When it comes to quick decision-making at sea, seafarers have their limits.

Crew members making navigational decisions and judgement calls in real-time can easily get things wrong, especially in low-visibility conditions such as nighttime or fog.

To complicate matters, watchkeepers who vigilantly monitor the horizon for lengthy periods can become fatigued, potentially leading to a human error that results in a collision.

It does not help that the navigation tools and collision avoidance systems employed by seafarers two centuries ago remain largely unchanged today.

Dor Raviv, CTO and co-founder of Orca AI
Dor Raviv, CTO and co-founder of Orca AI

Industry safety performance has unacceptably plateaued

The significant number of reported maritime incidents each year highlights the ongoing problem that shipping companies face in getting their vessels safely from point A to B. While existing navigational tools help, they can never completely eradicate the risk of collisions or groundings – especially with many incidents reportedly occurring due to human error.

The underlying cause of human error is a contributing factor in 75% to 96% of maritime incidents, according to Allianz. The firm also attributes onboard mistakes to generally poor or badly executed safety practices, a lack of training and inadequate risk assessments.

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As Together in Safety, Safety4SEA, and other non-regulatory maritime consortiums for improving safety have concluded, incidents and accidents in recent years could and should have been avoided. They also believe that the industry’s safety performance has plateaued to an unacceptable level during the same period.

While existing navigational tools help, they can never completely eradicate the risk of collisions or groundings – especially with many incidents reportedly occurring due to human error.

According to the European Maritime Safety Agency 2022 Annual Overview, there were 2,637 marine casualties and incidents reported throughout 2021 on EU-flagged vessels and within EU waters.

This figure will be higher given that non-EU flagged vessels were not included. The figure is down 166 compared to 2019, after a six-year period with a stable number of occurrences – there were an average of 2,665 casualties between 2014 and 2019. 

Incidents may have dropped since 2019, but with 21,173 reported from 2014 to 2021, the risks facing crew members remain worryingly high in an industry that is still considered one of the most hazardous.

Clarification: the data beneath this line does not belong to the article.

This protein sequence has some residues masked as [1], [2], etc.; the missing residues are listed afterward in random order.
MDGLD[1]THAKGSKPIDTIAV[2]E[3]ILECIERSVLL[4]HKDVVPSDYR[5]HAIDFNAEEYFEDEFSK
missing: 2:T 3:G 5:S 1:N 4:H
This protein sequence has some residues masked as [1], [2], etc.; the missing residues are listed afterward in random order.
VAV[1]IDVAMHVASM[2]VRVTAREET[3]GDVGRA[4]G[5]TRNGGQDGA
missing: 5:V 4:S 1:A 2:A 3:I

These incidents and the associated fragility of the maritime industry all lead to significant direct and indirect costs, from billions of dollars in damages and associated downtime, environmental harm, and supply chain delays to health and safety incidents for crews.

How AI makes navigation safer

Maritime companies empower their crews by embracing AI-powered technologies that support situational awareness and safe navigation at sea through constantly observing and reliably analysing a vessel’s surroundings.

Meanwhile, the crew benefits from a reduced workload due to automation handling daily tasks.

This enables captains and officers to remain alert and focused on complex navigation matters and to be better prepared to make important decisions. They can also respond quickly when alerted to hazards such as sailing too close to another vessel, high pitch and roll, and safety compliance violations.

The benefits for owners and fleet operations teams include a real-time view of navigational situations and the ability to use data insights to enhance their fleet safety performance.

The insights and data generated by an AI-powered platform enable fleet managers and operators to better understand their fleet’s performance and identify unsafe and inefficient behaviours that require corrective actions.

The future: automated watchkeeping

Now that the technology is readily available to steer ships safely, maritime must follow the example of other industries such as aviation and automotive that have already installed enhanced safety and situational awareness technology on planes and in cars.

While fully autonomous vessels for commercial shipping in open oceans remain on the horizon, the good news is that maritime companies are automating elements of watchkeeping now.

In a digital world where technology and people co-exist, shipping companies must invest in technologies that will make incidents far less likely, helping protect seafarers’ lives while saving shipowners and operators from huge post-event payouts.

Owners and operators that utilise advanced technologies to radically make their vessels safer and more operationally efficient will seize real competitive advantage, and also become known as the pioneering force in creating a safer, more profitable and more sustainable industry.